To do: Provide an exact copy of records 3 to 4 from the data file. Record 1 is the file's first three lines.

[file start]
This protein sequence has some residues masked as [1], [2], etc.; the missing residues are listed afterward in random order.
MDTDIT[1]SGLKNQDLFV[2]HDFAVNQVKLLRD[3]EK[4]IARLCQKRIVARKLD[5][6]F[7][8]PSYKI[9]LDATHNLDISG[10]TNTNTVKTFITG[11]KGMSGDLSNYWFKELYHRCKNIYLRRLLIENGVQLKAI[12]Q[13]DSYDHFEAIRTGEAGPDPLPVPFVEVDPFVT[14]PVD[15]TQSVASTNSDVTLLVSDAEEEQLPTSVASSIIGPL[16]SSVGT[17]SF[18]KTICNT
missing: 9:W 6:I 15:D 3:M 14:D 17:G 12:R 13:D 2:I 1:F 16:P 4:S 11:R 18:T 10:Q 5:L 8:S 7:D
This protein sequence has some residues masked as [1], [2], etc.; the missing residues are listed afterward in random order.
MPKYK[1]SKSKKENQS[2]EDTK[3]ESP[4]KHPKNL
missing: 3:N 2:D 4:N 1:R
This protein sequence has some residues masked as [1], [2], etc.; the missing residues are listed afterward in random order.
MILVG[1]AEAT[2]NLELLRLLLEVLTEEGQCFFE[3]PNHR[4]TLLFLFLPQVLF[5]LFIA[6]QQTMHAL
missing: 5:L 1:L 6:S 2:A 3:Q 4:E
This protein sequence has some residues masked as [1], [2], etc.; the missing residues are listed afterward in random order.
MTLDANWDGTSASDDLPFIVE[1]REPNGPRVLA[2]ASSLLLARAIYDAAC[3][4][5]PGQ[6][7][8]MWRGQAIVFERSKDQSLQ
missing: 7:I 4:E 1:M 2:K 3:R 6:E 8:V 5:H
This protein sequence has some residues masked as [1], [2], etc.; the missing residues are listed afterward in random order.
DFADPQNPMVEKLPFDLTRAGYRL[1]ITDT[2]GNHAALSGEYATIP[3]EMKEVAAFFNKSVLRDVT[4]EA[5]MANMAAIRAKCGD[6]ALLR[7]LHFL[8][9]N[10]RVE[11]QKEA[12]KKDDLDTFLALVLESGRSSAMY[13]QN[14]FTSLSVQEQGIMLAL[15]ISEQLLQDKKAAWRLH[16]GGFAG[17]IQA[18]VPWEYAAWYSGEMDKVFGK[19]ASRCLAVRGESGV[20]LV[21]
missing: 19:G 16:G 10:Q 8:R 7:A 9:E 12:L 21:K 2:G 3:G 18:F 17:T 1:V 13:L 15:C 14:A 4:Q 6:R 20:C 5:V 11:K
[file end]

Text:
This protein sequence has some residues masked as [1], [2], etc.; the missing residues are listed afterward in random order.
MILVG[1]AEAT[2]NLELLRLLLEVLTEEGQCFFE[3]PNHR[4]TLLFLFLPQVLF[5]LFIA[6]QQTMHAL
missing: 5:L 1:L 6:S 2:A 3:Q 4:E
This protein sequence has some residues masked as [1], [2], etc.; the missing residues are listed afterward in random order.
MTLDANWDGTSASDDLPFIVE[1]REPNGPRVLA[2]ASSLLLARAIYDAAC[3][4][5]PGQ[6][7][8]MWRGQAIVFERSKDQSLQ
missing: 7:I 4:E 1:M 2:K 3:R 6:E 8:V 5:H